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What Will Happen To Your Legacy?
Thursday, 14 April 2016

Many readers are enjoying their retirement years here in Spain, taking advantage of all the benefits living in Southern Spain has to offer.  You are reaping the rewards of all your hard work advancing your career, perhaps building up and selling a business, and the effort you put into accumulating your savings, investments and pension funds.  Some readers may have inherited capital, which has helped them achieve the dream of moving here.

Even if you have put a lot of thought into your wealth management in the past, there comes a time when we need to look at our financial planning again in terms of multi-generational wealth management.

 

How will your wealth be passed down to your children, grandchildren and any other chosen heirs? How will they handle your legacy?  Will it help give them long-term financial security?   Or will they spend it hastily and make decisions they will regret?  How much will they actually receive, and how much will go to the taxman?

 

Complex family situations need particular consideration – for example, if you remarried and have children from previous marriages, or need to consider stepchildren. You may wish to establish a way to gift with certainty, where you still have some control over when your heirs receive their funds and how they use it.

 

Taxation is another essential component of estate planning. 

 

Spanish succession and gift tax

 

If you live in Spain or if you have Spanish assets, then you need to plan to protect yourself and your heirs from Spanish succession and gift tax. 

 

Succession tax is due when either the assets being inherited or gifted are located in Spain regardless of where the recipient lives, or if the recipient of a gift or inheritance is resident in Spain, regardless of where the assets are.

 

Tax is paid by each recipient, rather than by the estate, and spouses are not exempt.  Allowances under the state rules are very low – €15,957 for spouses, descendants and ascendants, €7,993 for other close relatives and nil for everyone else. There is a 95% allowance against the main home (maximum €122,606 per inheritor) when inherited by a spouse or descendant, but only if they keep it for 10 years.

 

Under state rules, tax is applied at progressive rates from 7.65% to 34%.  However, there are multipliers depending on the relationship between the two parties and the recipient’s pre-existing net worth, which mean the tax can go up to 82% in some cases.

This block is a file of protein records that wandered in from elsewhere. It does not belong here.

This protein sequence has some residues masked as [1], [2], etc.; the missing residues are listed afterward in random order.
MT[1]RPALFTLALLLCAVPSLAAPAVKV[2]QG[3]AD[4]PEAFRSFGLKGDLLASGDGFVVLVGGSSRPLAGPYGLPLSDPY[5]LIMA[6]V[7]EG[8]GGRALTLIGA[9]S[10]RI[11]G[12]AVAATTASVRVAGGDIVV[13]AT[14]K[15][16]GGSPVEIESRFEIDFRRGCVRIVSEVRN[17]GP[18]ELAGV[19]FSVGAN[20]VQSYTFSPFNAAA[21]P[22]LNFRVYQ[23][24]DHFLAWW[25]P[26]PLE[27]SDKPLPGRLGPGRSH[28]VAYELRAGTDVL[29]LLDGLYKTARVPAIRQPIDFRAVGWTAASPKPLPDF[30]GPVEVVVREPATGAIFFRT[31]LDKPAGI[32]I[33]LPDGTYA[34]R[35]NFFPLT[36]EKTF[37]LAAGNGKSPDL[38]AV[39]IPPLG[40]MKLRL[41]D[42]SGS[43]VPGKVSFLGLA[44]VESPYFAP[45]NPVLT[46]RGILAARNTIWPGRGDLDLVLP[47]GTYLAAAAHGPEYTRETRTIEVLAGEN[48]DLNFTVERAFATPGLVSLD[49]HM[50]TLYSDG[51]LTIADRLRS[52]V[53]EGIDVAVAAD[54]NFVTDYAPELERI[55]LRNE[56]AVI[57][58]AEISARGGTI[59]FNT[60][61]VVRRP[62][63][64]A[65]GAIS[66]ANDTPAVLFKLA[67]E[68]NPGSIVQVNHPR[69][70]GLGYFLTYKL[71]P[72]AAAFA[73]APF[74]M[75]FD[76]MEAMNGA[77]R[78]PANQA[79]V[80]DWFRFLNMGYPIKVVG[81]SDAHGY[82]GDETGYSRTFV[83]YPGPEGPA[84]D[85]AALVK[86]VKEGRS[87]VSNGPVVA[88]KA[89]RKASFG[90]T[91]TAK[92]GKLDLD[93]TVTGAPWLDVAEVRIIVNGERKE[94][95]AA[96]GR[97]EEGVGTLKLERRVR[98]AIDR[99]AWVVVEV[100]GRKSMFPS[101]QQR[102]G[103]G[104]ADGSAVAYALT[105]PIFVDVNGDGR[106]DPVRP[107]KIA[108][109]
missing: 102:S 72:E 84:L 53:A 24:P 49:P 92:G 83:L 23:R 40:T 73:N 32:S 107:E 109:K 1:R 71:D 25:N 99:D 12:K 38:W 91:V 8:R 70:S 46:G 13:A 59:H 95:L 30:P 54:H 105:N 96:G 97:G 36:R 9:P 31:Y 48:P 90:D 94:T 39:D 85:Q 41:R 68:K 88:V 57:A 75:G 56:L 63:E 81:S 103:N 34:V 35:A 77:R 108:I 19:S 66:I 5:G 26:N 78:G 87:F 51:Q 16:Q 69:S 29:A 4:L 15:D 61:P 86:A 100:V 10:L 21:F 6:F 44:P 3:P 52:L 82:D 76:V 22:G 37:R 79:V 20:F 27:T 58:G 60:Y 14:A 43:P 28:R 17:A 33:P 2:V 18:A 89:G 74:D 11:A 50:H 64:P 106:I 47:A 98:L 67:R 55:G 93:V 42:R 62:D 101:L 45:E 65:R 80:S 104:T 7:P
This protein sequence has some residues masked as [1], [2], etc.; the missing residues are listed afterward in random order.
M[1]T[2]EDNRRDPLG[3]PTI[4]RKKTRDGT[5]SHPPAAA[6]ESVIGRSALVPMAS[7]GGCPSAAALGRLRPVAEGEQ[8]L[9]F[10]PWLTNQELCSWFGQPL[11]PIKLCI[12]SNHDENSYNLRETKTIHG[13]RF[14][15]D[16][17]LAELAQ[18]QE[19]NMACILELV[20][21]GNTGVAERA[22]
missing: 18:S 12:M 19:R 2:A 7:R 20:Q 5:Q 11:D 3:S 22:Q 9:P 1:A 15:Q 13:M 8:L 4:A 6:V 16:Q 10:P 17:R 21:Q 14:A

Succession and gift tax is governed by both state and local autonomous community rules; each region has the right to amend the state rules - so the rules could be more beneficial in your area, particularly for spouses and children. Whether the state or local autonomous community rules apply depends on where the beneficiary and the donor are resident and where the assets inherited/gifted are located.

 

UK inheritance tax

 

UK nationals are also faced with UK inheritance tax. Determined by domicile rather than residence, it continues to affect many British expatriates living here. For wealthier families, the tax bills can be considerable.

 

It is not just inheritance tax you need to think about.  If you are leaving your heirs savings and investments, once they receive the funds they will start to pay tax on the income and gains. So you should think about how to hold your investment capital so that it is tax efficient for them.  Also consider how these investments will pass on to chosen heirs – will it be a drawn out and costly process, or can ownership easily change hands?

 

Finally, do not forget your own needs.  You may want the best for your heirs, but you also have to ensure you and your spouse benefit from your wealth in the meantime.

 

Writing your ‘last will and testament’ is one key step in estate planning.  In fact, you may need one in Spain covering your Spanish assets and one in the UK covering UK assets.  But a will can only go so far.  If you are looking to gift with control, and reduce taxation, you need to employ other arrangements as well. 

 

Cross-border estate planning is complex, and needs to take multi-jurisdictional succession law, inheritance taxes and probate into account. There are compliant opportunities available in Spain that allow you do all this, and which provide significant tax advantages. This is a specialist area, so take professional, personalised advice to get it right.

 

Tax rates, scope and reliefs may change.  Any statements concerning taxation are based upon our understanding of current taxation laws and practices, which are subject to change.  Tax information has been summarised; an individual is advised to seek personalised advice.

 

David Bowern, Partner, Blevins Franks
Email:
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Tel: 952 809 212

 

To keep in touch with the latest developments in the offshore world, check out the latest news on our website www.blevinsfranks.com

 

 

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